It will take some time for me to fully delve into this book by Mosconi. For now, I”m settling in on hydration as the most important thing to focus on. I’m finding it interesting that while our body is comprised of 60% water, our brain is actually made up of approximately 80% water.
Mosconi reports that there is research which shows that a reduction in water consumption by 3-4% can have negative effects on the brain. Things such as moodiness, fogginess, headaches, and loss of energy can occur. Additionally, dehydration can cause actual brain shrinkage. Ugh! This is not something most of us want to experience.
Although, the negative effects of dehydration on the brain can be easily reversed by increased water consumption.
I think the typical the rule of thumb on how much water our bodies and brains need is eight 8-ounce glasses of water a day. And there is research to back this up. Drinking 8 to 10 glasses of water a day can improve brain performance by as much as 30%!
Some things to consider as you up your water intake –
- If you live in a warmer climate, you’ll need more.
- Are you a professional athlete? Or even an amateur athlete? You’ll also need more.
- Are you on the back 9 of life? You’ll also need more.
In regards to the last bullet point, apparently, our thirst can change as we get older. Intentional water drinking habits are a good hedge against fluid imbalance. Furthermore, fluid imbalance may contribute to cognitive decline and neurological disorders.
I don’t know about you but these are enough reasons to stay hydrated. 🙂
How Should We Get Our Water?
Obviously, the best answer is just from plain water. Yes, while coffee and teas are comprised of water, the caffeine counteracts some of the effects of the water by dehydrating you. Soft drinks contain a ton of sugar which definitely counteracts the benefits of the water in it. Sports drinks contain a lot of sugar and sodium so again plain water is best.
However, unsweetened coconut water is a great way to hydrate as it is chock full of potassium. Additionally, aloe vera juice is a great option because it is anti-bacterial, anti-viral, and anti-fungal. Furthermore, it is comprised of 99% water. Bingo!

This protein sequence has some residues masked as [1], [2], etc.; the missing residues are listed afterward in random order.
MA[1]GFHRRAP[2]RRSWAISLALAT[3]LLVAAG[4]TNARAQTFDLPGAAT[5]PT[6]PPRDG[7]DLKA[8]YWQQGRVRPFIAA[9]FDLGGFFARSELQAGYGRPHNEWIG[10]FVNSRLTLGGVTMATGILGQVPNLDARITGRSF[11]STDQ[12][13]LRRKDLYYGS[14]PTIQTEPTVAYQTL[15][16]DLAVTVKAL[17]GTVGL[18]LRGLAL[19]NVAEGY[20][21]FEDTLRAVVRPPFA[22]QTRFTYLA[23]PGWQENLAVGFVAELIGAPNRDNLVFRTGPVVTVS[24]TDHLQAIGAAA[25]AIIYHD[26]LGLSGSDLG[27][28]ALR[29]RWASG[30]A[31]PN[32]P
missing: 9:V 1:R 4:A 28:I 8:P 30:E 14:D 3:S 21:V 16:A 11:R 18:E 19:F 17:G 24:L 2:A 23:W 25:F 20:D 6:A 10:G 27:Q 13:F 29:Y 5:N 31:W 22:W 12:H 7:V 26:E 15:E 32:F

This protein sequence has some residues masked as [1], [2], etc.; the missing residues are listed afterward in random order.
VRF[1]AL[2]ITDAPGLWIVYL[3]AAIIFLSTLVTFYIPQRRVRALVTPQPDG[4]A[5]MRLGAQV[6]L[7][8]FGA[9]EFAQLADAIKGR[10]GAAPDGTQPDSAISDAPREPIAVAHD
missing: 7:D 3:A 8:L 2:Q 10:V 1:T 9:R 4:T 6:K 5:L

Now here is the part that gets me. How about carbonated water, which I love. Naturally, carbonated spring water is good but that can be quite expensive to purchase and since this is a personal finance blog, we look at costs!
Seltzer water and soda waters are artificially carbonated. The bummer is that seltzer has no sodium salts so they won’t help you stay hydrated. Club soda usually contains minerals that have been added but Mosconi talks about how laboratory-produced nutrients are far less beneficial than natural nutrients.
Mosconi’s personal recommendation is to stick with hard water. This essentially means plain water which is high in minerals and calcium. Furthermore, she states that her preference is natural spring water.
Purified or Filtered?
Purified isn’t bad but it is devoid of minerals. It seems that filtering your own water with a high-quality filter is the best option. The point of filtration is to preserve the minerals while filtering out the harmful things. The things found in tap water which we should strive to filter out are:
I haven’t looked into the cost of a high-quality filter yet since I am renting. However, if/when I do, I’ll write about it here. I suspect that there is a decent upfront cost but the benefits pay out dividends.
The last point about water is that room temperature is best since it is digested more easily.
Food as Water
Mosconi put this great table in her book of foods that contain high contents of water so here you go:
I am just starting to skim the surface of how to nourish my brain by my food and beverage consumption but I’m encouraged. There is a plethora of information to take in but I plan to take it in in bite-sized portions. For now, my main focus is on hydration. I’ll branch out from here.
I owe a big thanks to my friend, Jessica, who sent me this book as a gift!
Okay, I’d love to hear from you on this topic. Did you learn anything new from this post? Do you have information to add?